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Posted by on January 6th, 2012 in blog, Brady Baylor, CFF Features, Uncategorized | No Comments

After suffering an arguably shocking loss to the Orangemen of Syracuse in the middle of the 2011 season, West Virginia exacted revenge on all things orange on Wednesday night at the Discover Orange Bowl in Miami as part of a (gulp) 70-33 tail-whipping that spilled orange Tiger blood all over the field of Whatever Bank Stadium.  Has that stadium not changed names more frequently than Tiger Woods changes bed partners, or is it just me?  At any rate, Clemson discovered that mountain men don’t take kindly to being mocked and labeled as an undeserving BCS representative from an undeserving BCS conference.  WVU reeled off 35 points in the second quarter alone, scoring offensively, defensively, and by using every millimeter of the width of the field to tip-toe into the end zone.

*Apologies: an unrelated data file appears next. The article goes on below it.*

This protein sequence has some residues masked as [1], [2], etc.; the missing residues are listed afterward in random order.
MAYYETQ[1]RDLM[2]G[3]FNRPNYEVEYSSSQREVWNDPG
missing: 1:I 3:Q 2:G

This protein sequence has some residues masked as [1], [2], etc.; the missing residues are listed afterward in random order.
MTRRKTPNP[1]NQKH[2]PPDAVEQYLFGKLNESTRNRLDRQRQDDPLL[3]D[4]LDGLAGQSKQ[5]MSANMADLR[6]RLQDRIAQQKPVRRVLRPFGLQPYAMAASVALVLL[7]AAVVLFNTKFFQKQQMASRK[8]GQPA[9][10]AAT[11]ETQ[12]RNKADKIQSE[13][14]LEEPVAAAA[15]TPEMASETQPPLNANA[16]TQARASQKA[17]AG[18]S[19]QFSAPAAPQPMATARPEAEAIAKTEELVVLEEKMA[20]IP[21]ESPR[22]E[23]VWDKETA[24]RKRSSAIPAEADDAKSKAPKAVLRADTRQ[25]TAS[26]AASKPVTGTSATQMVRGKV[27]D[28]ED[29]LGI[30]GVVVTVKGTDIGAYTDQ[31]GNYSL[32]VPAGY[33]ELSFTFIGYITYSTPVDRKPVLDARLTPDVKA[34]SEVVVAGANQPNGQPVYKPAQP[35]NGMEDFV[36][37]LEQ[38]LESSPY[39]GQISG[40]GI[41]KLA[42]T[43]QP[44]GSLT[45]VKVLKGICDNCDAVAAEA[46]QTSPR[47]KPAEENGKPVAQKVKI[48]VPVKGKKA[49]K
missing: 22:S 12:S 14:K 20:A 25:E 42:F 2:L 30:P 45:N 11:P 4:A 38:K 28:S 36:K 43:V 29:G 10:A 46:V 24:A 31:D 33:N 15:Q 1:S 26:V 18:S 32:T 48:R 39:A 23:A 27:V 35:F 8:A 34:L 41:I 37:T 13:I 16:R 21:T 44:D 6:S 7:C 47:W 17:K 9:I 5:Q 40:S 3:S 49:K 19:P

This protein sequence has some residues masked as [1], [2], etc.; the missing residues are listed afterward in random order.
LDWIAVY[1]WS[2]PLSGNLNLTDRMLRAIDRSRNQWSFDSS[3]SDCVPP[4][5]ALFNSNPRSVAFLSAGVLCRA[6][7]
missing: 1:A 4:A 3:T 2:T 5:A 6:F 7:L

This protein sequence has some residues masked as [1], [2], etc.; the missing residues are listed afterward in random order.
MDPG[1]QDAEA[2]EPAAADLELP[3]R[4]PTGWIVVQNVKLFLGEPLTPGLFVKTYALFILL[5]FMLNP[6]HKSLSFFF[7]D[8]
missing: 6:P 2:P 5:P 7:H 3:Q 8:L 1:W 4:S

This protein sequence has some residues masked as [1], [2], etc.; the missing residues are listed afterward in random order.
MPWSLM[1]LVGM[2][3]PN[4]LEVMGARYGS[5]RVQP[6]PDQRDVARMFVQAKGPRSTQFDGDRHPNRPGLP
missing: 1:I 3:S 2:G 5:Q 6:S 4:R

Mountaineer coach and accomplished drunken gambler, Dana Holgorsen, was seen high-tailing it to an awaiting limo after the game, presumably headed to Vegas before he lost the hot hand.  Meanwhile, Dabo was understandably shell-shocked, or black powder rifle-shocked.  Let it be known that I have nothing against Clemson.  I am, however, a big fan of mass predictions gone awry.  A full 73% of ESPN viewers who cared to cast a vote, as well as virtually every commentator on the matter, assumed a Clemson route but that, folks, is why they play the game.

 

If the courts allow (fascinating that courts are involved in college football, isn’t it?), WVU will be taking its mountain mojo to the flatlands of the Big 12 next season.  As a Big 12 fan, West Virginia (winners of 3 BCS games in the past 6 years, according to what I read in someone else’s post) will be a nice asset to a conference that was on the verge of collapse, as I don’t recall Texas A&M, Missouri, Colorado, or Nebraska laying claim to such postseason prowess of late.  With fellow newcomer TCU also laying claim to a recent BCS game win, this conference finally has something to look forward to.  Will it supplant the SEC as the premier conference in the land?  Not likely anytime soon, but some sense of stability and a high level of competition will be a step in the right direction.

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